NPR highlights the tragic death of 26-year-old Mabel Rawlinson, who lost her life in a training accident. Because she was not technically a member of the military, the government was not required to pay for her burial costs. Also, the American flag was not supposed to be draped across her coffin. (Mabel's fellow WASPs pitched in to provide an honorable burial service and her family draped their lost one with the flag anyway.) These stories were common during this period.
At the start of the WASP program in 1942 the commanding general of the U.S. Army Air Forces, Henry "Hap" Arnold, stated that he was unsure "whether a slip of a girl could fight the controls of a B-17 in heavy weather." Such was the competence and bravery of this group of women that Arnold declared two years later that "it is on the record that women can fly as well as men."
The pilots weren't granted military status until the 1970s. Tomorrow, 65 years after their service, the WASP will receive the highest civilian honor given by the United States Congress. Last July, President Obama signed a bill awarding the WASP the Congressional Gold Medal. The ceremony will take place on Capitol Hill.
Related on Carmichael Blog:
- Women's History Month 2008 post - Includes a bibliography and several external Web links.
Monday, March 08, 2010
You've been asking for it, and we've been working on it. Starting last week, the library has been sending e-mail notifications to most members of the UM community. This includes overdue notices, recall notifications, and more. The change is part of the library's commitment to more sustainable operations. As you can see above, the traditional method of generating notices used a lot of paper!
UM students, staff, and faculty will see library notifications appear in their ForUM email account. Notices generated after the spring term ends, in early May, will be mailed to students' permanent physical addresses.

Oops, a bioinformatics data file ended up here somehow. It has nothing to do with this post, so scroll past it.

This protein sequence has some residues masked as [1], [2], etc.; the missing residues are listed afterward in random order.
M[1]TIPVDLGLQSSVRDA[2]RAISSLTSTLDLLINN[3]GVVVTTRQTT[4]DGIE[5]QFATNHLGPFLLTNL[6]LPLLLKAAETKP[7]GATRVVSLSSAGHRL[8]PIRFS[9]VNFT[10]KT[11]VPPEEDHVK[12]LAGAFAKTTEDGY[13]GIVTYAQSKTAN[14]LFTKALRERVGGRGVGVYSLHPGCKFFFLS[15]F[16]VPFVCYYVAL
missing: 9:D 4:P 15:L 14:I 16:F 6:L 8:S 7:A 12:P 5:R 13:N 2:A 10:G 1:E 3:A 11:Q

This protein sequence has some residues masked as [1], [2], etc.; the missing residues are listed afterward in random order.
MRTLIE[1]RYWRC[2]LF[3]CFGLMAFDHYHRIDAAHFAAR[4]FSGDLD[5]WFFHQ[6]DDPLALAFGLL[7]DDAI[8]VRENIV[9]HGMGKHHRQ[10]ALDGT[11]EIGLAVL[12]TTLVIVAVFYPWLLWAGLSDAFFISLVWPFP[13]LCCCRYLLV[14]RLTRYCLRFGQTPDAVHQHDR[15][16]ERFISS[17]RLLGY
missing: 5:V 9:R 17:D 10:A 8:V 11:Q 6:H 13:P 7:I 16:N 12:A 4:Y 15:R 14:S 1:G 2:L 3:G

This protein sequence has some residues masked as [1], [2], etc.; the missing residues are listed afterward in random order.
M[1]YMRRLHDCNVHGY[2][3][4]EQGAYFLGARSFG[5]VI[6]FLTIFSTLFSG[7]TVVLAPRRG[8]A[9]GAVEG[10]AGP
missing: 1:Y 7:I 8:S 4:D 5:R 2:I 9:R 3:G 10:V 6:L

Photo by Joel Bullock.
Sunday, March 07, 2010
Thursday, March 04, 2010
George Walker, chairman of the Montevallo Board of Trustees, said: “We are extremely pleased to announce the selection of Dr. Stewart to lead the University in these challenging times. He has expressed and has demonstrated his commitment to the important mission of the University, which is to provide students from throughout the state an affordable, geographically accessible, ‘small college’ public higher educational experience of high quality with a strong emphasis on undergraduate liberal studies and with professional programs supported by a broad base of arts and sciences.”
Walker expressed his hope that the students, faculty, staff, alumni, and friends of the University will join the trustees in welcoming Dr. Stewart to Montevallo and in supporting him as he leads the University and carries on its tradition as Alabama’s public liberal arts university.
Dr. Stewart was selected as vice president for institutional advancement at Flagler in 2005. He previously served as vice president for development at William Carey University in Hattiesburg, Miss.
He brings a unique mix of experience to Montevallo, including marketing, fundraising and even teaching. He received a doctorate in English with a focus on African/Caribbean and Harlem Renaissance literature from the University of Southern Mississippi. He also has an M.A. in English from Washington College in Chestertown, Md., and a B.A. in history from Wake Forest University.
His credentials also include service as director of capital giving at Swarthmore College in Pennsylvania and as director of major gifts and director of development operations at USM.
Earlier in his career, he held a number of administrative and academic positions at William Carey, beginning there in 1997.
Dr. Stewart was marketing representative and project manager for J.W. Stewart Inc. Industrial Contractors in Delaware from 1983-1997. He was vice president of operations and business development for the company from 1990-1997.
A frequent speaker at conferences, Dr. Stewart has published scholarly articles and book reviews. Recipient of a number of awards and honors during his career, he was selected as the Mississippi Humanities Council/William Carey University Co-Professor of the Year. He has held leadership roles in a number of community and arts organizations, including the Small Business Development Committee in Hattiesburg, United Way and the Florida Ballet.